Dr. Andy Alt is a drug discovery scientist who is best known for his research on G protein-coupled receptors and ion channels. Dr. Alt earned his Ph.D. in Pharmacology from the University of Michigan and completed post-doctoral training at the Indiana University Medical School. Dr. Alt has over 15 years of experience working on early-phase drug discovery research in both “biotech” (Arvinas, EPIX Pharmaceuticals) and “big pharma” (Bristol Myers Squibb, Pfizer and Eli Lilly) prior to returning to academia as the Director of the Center for Chemical Genomics at the University of Michigan in 2018.
Opioid drugs are notorious for their abuse and addiction liability, as well as their ability to produce respiratory depression which can be fatal. Over 75,000 people died from opioid overdose in 2021 in the U.S. alone. Despite their problematic side effect / safety profile, prescription opioids remain the “gold standard” treatment for pain; because other, safer, drugs simply do not have the analgesic efficacy that opioids do. “Positive allosteric modulators” of opioid receptors produce analgesia by amplifying the effects of the body’s natural analgesic molecules (peptides such as enkephalins and endorphins) rather than by directly activating opioid receptors. Drugs that work through this novel molecular mechanism may provide analgesia similar to prescription opioids but without the abuse, addiction, and respiratory depression associated with opioid use.
Alison Bell is a Professor in the Department of Evolution, Ecology, and Behavior, an affiliate in the Carl R. Woese Institute for Genomic Biology, and a member of the Neuroscience and Ecology, Evolution and Conservation programs at the University of Illinois Urbana-Champaign. Alison earned her B.A. in History, Philosophy & Social Studies of Science & Medicine from the University of Chicago and her Ph.D. in Population Biology from the University of California, Davis, where she was also an AAUW Postdoctoral Fellow. She was further a NSF Postdoctoral fellow at the University of Glasgow.
Research in the Bell lab is focused on understanding why individual animals behave differently from each other. Even an individual fish, for example, behaves differently from other fish, through time and across situations. They study the proximate and ultimate causes of individual variation in threespined stickleback. Threespined sticklebacks (Gasterosteus aculeatus) are small fish that have proven to be a powerful model system for identifying the genetic mechanisms that underlie adaptive morphological evolution. But sticklebacks are also famous for their rich behavioral repertoire. For example, male sticklebacks aggressively defend nesting territories and are the sole providers of parental care that is necessary for offspring survival. Some individual sticklebacks are more willing to take risks than others, and the way an individual stickleback behaves toward competitors, predators, mates and offspring directly influences fitness and has a heritable component. Many of the axes of natural behavioral variation studied in sticklebacks have parallels with human behavioral variation, e.g. risk taking behavior, sensation seeking, extraversion and aggressiveness. Moreover, the system is tractable: sticklebacks can be readily drawn from the wild and measured in reliable behavioral assays, large sample sizes are feasible, and they can be crossed and reared in the lab. In other words, sticklebacks have many of the advantages of traditional model organisms with the added advantage that we can study them in a wild state.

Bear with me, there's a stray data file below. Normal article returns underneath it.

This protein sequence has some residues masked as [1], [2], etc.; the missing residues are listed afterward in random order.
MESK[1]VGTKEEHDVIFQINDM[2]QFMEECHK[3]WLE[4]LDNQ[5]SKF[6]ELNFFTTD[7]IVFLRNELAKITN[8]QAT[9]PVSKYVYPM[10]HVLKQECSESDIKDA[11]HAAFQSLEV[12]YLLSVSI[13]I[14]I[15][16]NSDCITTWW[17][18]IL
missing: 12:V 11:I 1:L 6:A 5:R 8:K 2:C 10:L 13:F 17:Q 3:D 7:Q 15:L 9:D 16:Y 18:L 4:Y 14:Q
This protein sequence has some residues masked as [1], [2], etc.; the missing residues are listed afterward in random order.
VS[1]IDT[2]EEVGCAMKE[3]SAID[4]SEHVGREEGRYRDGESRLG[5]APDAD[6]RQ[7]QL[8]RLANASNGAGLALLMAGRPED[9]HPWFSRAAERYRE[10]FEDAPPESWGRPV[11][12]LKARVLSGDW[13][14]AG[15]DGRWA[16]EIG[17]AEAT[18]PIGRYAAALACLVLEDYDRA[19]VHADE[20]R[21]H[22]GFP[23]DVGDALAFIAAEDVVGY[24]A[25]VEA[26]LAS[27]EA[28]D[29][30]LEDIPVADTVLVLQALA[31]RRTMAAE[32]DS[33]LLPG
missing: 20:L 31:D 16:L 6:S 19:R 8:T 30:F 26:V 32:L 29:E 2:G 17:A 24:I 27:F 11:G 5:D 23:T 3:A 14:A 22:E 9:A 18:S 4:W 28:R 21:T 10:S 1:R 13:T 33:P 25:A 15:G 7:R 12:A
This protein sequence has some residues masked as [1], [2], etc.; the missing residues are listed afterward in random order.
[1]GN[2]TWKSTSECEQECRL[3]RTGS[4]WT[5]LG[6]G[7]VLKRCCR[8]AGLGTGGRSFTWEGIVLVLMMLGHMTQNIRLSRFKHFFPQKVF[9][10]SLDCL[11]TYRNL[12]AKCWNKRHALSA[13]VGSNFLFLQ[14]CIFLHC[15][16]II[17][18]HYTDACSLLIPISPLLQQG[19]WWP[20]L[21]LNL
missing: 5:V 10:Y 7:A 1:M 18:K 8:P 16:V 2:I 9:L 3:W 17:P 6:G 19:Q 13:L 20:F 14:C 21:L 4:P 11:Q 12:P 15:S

Michelle Zurawski is a Professor of Biology at Moraine Valley Community College where she teaches General Education Non-Major Biology Courses with a lab and Majors Biology Courses with a lab on campus, hybrid and fully online; and Introduction to Marine Biology with field work in Belize. Michelle has been a past President of the Illinois Association of Community College Biologists (IACCB) and current Scholarship Coordinator. Michelle facilitates Introduction to Sustainability online workshops through the MVCC AASHE (Association for the Advancement of Sustainability in Higher Education) Midwest Regional Center. At MVCC, Michelle created Greening Your Curriculum, a year and a half sustainability professional development program for faculty across the disciplines that was exploration-based and equivalent to a 3 credit hour graduate course and Michelle has been an educational consultant in sustainability for NASA, Jobs for the Future, and the National Wildlife Federation.